Buell Small Succession Study

The Buell-Small Succession Study is a long term ecological study designed to document old field succession. The study was founded in 1958 by Murray Buell, Helen Buell, and John Small. It includes ten fields that were actively farmed until released for the study. Each year a team of researchers returns to the fields and measures the percent cover of plant species in permanently marked plots.

By looking at how the species in the plots and their cover change over time, researchers can learn how succession progresses in the fields. Understanding the succession of the BSS fields can help researchers determine how other abandoned fields in similar systems will change over time. Because the BSS data set is extensive in space and continuous in time, it can be used to answer a wide range of additional questions.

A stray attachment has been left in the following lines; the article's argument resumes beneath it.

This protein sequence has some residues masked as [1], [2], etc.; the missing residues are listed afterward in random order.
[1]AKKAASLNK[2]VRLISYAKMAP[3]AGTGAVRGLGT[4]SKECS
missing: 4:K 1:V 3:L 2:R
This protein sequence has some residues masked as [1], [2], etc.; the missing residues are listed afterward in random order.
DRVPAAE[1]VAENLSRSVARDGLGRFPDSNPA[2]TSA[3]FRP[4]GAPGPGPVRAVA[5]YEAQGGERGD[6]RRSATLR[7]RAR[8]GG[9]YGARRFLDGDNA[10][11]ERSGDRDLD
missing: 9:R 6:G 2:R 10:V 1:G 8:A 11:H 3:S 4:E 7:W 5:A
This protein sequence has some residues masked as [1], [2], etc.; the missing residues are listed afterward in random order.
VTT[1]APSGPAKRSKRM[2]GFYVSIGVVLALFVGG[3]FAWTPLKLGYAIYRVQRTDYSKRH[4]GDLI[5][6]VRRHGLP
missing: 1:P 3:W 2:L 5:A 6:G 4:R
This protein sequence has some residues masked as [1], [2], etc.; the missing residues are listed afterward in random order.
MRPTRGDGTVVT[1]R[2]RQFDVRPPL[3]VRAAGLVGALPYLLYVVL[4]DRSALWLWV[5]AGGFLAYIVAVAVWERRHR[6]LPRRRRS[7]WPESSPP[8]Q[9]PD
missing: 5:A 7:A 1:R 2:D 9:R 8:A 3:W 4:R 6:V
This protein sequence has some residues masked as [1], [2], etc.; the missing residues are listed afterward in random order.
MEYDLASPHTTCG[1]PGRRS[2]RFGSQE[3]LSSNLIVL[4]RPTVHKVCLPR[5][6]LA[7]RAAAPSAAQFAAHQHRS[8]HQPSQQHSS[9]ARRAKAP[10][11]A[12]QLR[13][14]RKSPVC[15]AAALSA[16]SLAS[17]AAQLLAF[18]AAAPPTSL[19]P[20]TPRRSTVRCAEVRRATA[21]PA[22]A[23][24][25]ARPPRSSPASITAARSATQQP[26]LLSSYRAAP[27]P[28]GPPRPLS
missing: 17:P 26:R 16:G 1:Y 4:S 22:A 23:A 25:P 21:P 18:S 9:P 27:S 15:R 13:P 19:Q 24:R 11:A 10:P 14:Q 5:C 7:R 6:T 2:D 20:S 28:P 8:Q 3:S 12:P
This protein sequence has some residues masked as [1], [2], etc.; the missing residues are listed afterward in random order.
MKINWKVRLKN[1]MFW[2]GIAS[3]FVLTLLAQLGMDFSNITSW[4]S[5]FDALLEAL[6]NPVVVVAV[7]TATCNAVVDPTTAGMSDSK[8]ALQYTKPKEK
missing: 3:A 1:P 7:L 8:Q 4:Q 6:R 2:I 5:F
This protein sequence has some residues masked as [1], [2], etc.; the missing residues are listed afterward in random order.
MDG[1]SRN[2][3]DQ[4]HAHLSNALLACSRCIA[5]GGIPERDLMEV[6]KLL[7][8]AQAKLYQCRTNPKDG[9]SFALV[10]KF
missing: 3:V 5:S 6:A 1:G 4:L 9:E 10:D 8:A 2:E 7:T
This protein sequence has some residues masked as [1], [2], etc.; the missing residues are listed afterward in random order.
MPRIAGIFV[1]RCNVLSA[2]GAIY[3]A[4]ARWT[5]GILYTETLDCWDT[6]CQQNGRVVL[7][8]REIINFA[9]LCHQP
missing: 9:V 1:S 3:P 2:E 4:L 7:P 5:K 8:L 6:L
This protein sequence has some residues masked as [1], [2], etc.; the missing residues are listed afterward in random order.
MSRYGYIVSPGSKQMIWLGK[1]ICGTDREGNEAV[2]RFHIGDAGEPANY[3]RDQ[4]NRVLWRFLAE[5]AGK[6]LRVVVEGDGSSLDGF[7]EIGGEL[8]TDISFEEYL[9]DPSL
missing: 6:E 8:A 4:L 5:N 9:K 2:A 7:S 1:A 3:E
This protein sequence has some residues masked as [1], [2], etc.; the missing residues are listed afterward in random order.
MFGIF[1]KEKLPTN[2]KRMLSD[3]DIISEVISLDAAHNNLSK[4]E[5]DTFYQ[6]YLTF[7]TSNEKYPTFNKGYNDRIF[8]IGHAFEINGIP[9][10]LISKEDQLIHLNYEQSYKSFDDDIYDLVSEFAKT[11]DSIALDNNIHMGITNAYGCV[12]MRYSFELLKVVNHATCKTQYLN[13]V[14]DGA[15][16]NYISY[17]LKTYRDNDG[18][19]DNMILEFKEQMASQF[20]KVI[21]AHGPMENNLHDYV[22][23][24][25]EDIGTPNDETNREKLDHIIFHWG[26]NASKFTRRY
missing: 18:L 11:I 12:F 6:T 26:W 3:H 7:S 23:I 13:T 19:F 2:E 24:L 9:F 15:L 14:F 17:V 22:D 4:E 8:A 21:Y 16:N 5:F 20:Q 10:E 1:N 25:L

Interested in learning more, check out the Buell-Small Succession Study at the Cary Institute of Ecosystems Studies or check our archive of published research conducted at the Hutcheson Memorial Forest Center.